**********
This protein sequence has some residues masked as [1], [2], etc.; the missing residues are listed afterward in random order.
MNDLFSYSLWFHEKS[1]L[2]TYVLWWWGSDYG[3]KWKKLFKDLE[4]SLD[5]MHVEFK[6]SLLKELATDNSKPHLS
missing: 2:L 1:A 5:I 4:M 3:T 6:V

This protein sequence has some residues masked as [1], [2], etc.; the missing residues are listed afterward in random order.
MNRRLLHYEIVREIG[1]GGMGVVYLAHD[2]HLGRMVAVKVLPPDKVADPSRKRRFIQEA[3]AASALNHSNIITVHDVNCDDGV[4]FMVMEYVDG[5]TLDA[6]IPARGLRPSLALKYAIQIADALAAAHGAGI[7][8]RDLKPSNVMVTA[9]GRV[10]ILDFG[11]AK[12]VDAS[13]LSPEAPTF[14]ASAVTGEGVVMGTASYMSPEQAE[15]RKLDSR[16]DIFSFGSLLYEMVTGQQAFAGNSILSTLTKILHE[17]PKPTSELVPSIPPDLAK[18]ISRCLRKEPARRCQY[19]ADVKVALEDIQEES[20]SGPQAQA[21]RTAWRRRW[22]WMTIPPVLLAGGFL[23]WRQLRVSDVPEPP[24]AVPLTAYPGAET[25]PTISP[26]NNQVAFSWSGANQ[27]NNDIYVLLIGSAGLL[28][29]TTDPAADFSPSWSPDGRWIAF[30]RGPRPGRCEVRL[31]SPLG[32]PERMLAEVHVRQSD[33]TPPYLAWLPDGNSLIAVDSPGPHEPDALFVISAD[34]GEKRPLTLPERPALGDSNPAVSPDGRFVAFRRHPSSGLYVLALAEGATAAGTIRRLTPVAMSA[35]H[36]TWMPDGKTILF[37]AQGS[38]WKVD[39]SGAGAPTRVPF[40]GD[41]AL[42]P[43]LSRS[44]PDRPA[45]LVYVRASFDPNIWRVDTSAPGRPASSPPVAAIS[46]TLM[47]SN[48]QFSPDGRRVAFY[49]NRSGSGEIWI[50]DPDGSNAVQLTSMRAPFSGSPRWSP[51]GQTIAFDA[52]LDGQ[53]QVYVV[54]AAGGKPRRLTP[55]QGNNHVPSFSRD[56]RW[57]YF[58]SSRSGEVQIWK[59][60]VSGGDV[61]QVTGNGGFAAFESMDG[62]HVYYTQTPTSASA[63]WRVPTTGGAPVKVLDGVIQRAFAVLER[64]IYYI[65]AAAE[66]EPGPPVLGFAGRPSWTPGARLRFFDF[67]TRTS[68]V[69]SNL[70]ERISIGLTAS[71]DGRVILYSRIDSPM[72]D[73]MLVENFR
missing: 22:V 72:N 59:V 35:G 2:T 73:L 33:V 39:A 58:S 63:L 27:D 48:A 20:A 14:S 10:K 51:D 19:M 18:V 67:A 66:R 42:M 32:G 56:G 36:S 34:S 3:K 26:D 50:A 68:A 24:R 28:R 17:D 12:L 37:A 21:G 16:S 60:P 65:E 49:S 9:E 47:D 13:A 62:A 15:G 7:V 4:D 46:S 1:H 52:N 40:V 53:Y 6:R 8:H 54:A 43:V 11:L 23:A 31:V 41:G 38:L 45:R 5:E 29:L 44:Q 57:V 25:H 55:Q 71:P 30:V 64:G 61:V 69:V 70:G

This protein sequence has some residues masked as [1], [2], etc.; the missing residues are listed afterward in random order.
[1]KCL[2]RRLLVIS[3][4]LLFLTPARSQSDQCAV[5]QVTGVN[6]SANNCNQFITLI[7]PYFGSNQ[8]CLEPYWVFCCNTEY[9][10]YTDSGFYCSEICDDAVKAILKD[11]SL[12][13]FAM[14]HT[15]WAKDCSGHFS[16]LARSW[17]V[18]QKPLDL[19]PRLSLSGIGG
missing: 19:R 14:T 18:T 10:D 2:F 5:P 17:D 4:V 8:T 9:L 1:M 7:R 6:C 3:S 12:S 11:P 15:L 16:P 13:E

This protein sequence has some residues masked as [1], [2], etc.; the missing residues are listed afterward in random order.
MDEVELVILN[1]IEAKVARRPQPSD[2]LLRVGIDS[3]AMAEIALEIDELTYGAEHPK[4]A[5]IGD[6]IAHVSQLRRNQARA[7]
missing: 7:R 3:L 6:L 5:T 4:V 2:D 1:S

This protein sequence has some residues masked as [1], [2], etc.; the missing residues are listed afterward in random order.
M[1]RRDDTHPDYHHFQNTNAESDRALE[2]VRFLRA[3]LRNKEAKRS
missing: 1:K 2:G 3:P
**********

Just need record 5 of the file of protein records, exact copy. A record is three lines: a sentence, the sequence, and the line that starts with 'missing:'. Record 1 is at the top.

This protein sequence has some residues masked as [1], [2], etc.; the missing residues are listed afterward in random order.
M[1]RRDDTHPDYHHFQNTNAESDRALE[2]VRFLRA[3]LRNKEAKRS
missing: 1:K 2:G 3:P